Written by Uttara Narayan in collaboration with Ananya Mukherjee
Even the staunchest climate deniers cannot shy away from human action led climate disruption anymore, and the risks that climate variability presents for a developing country such as ours. COP21 concluded last month with the adoption of the Paris Agreement by all members of United Nations Framework Convention on Climate Change (UNFCCC). While the jury continues to be out on whether COP21 is an effective tool towards achieving global action on climate change, closer to home, Indian domestic politics cannot afford to be disconnected from the imperatives of our climate commitment any more. More than ever, we need to strengthen legislative action on climate change and here is why.
1) New Delhi’s pledges
India’s Intended Nationally Determined Contributions (INDC) include:
India’s broad national policy framework on environment and climate change backed up by a national action plan and state action plans aim to stimulate the country towards low-carbon and resilient development. Yet these initiatives tend to fall short due to lack of depth in understanding and planning for our energy and climate future, which often leads to incoherent planning and policy making. For instance, decisions on urbanization-related economic activities may be ad-hoc when local legislators are incapacitated to comprehend the extent of energy needs in their areas of legislation and how to work within carbon lock-ins. Thus, our state level policies and actions of energy planning need to be climate-informed, to dovetail to our national commitments. The operational responsibility of India’s commitments percolates to the sub-national level, which also requires climate-informed legislative decisions.
2) Creating awareness and answering tough questions
Politicians of the developing world are often faced with tough decisions on balancing rapid economic growth with sustainable development. Furthermore, with the impact of climate change becoming increasingly apparent, there is greater need for countries to focus on developing climate resilient infrastructure that will simultaneously cater to the growth as well as sustainable development agenda.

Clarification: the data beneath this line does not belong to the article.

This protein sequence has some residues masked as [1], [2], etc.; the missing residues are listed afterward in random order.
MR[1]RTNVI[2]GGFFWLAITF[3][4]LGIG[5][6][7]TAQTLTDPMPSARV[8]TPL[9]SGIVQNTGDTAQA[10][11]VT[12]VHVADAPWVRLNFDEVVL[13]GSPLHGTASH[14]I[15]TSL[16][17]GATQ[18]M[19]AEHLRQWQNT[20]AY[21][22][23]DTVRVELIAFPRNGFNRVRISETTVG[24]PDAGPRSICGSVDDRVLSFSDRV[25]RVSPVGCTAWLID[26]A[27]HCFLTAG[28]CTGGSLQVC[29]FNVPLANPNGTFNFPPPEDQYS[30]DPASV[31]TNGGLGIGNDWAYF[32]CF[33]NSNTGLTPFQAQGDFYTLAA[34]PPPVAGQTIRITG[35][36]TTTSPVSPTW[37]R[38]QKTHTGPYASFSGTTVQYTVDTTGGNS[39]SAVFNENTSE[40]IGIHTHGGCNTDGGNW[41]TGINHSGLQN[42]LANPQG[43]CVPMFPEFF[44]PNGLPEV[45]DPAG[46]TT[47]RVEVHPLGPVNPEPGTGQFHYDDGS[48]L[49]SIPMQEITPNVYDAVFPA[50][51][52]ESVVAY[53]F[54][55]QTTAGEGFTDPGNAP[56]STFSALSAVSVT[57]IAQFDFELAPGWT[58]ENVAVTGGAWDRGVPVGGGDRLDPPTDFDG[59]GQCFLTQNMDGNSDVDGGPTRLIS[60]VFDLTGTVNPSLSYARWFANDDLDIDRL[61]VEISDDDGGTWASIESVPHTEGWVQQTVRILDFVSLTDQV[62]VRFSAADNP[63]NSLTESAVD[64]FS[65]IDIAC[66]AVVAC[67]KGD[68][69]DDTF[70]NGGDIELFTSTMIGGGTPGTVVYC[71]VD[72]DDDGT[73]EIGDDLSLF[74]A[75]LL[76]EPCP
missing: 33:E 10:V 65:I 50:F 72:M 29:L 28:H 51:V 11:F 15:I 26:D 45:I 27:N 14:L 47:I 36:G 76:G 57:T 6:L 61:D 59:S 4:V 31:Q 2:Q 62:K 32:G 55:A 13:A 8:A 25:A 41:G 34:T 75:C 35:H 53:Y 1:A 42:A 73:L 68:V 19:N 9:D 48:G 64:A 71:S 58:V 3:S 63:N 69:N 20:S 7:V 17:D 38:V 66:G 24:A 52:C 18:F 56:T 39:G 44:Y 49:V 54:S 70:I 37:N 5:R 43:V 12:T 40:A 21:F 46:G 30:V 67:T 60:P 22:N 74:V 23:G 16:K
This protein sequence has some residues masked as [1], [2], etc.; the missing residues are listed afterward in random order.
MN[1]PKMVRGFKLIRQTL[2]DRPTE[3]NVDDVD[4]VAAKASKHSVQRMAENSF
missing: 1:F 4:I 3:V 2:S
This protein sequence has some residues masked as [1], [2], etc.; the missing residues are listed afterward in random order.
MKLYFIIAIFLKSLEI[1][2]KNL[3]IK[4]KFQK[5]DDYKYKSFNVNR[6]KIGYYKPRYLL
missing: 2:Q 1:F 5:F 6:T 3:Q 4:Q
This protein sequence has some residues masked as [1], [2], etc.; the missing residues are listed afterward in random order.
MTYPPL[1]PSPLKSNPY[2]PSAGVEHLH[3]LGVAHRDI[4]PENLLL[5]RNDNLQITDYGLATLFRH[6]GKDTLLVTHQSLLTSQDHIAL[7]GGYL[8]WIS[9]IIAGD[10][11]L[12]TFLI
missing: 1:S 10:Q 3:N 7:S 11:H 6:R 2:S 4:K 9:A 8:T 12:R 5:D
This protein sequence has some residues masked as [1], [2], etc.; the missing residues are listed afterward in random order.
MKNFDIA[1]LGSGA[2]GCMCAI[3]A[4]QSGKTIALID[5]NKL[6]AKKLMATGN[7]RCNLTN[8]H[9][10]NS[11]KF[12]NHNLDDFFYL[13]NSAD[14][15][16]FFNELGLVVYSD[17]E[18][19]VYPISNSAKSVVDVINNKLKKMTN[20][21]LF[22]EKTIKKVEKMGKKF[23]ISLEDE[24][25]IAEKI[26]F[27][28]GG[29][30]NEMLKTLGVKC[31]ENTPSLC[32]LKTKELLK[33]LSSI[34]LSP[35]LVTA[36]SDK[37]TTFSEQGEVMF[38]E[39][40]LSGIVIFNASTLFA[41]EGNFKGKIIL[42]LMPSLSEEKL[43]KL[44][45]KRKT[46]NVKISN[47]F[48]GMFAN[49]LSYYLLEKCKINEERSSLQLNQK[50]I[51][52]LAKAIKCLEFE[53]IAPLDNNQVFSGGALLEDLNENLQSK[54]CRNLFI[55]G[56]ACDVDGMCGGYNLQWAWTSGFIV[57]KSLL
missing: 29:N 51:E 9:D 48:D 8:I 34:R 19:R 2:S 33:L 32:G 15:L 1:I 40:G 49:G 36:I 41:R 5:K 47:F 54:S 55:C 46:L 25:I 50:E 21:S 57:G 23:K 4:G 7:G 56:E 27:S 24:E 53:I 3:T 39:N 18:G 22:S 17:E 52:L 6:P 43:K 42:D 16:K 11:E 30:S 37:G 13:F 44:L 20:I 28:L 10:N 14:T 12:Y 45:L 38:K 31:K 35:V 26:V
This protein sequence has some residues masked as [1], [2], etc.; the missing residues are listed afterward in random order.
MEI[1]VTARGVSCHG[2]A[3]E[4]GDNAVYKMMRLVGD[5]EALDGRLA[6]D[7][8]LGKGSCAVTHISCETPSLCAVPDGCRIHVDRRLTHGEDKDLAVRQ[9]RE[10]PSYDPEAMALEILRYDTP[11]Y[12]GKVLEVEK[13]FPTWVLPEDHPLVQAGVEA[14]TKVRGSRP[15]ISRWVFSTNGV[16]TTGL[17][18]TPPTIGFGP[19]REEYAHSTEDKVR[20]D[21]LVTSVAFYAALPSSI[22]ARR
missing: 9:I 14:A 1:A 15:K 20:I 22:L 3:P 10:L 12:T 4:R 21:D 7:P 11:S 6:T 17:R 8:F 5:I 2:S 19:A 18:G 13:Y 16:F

Climate action has political, social and economic implications, and equipping legislators with a practical understanding of climate change helps them address these implications that also impact citizenry they represent. The fact that climate action can foster job opportunities, improve livelihoods, mitigate losses arising out of climate variability, apart from minimizing climate risks, can be effectively communicated when legislators mainstream climate imperatives along with other local development parameters.
Climate-aware legislators can also play a key role in keeping the public stay abreast of current developments in climate resilient technologies, initiatives being undertaken in enhancing renewable energy capacities, strengthening afforestation programs and using initiatives such as the Green India Mission for increasing the carbon sink.
3) Leveraging economic negotiations
New Delhi estimates its preliminary costs for climate change action between 2015 and 2030 to be above $2.5 trillion (at 2014-15 prices). While achievement of our targets is not conditional on international monetary support, India has made it amply clear that low cost financial assistance and technology transfers will be the way to move forward on the climate resilience and clean energy portfolio.
As we continue to push for international financing, technologies and support for capacity building, informed domestic legislators would be better positioned in economic negotiations for investments in this sector.
4) Vote bank imperatives
According to an American university survey, climate change seems to have emerged as one of America’s most polarising electoral issues, beating issues like the death penalty, gun control, etc. hands down. Other research also indicates a trend towards increasing popularity of candidates who
commit to climate action.
Participants in the world’s largest democracy are also attuned to this growing global trend and vote bank considerations make an even stronger case for the Indian polity to be a proactive stakeholder in climate action. Last year, over 30 lakh Indians participated in civil society activism to urge the government to seriously address the issue of climate change. With increasing awareness on the risks that global warming presents to emerging countries, the Indian public will soon start raising climate action commitments as an electoral issue. Local legislators, who truly understand climate issues, demonstrate a passion to bring change and are equipped to take climate-informed decisions, will become central to how the world’s largest democracy is governed.
This article is a part of a series on the Connecting the Dots programme. Connecting the Dots is a 2 year programme commissioned to Athena Infonomics by the British High Commission towards equipping legislators to strengthen local action on low carbon development.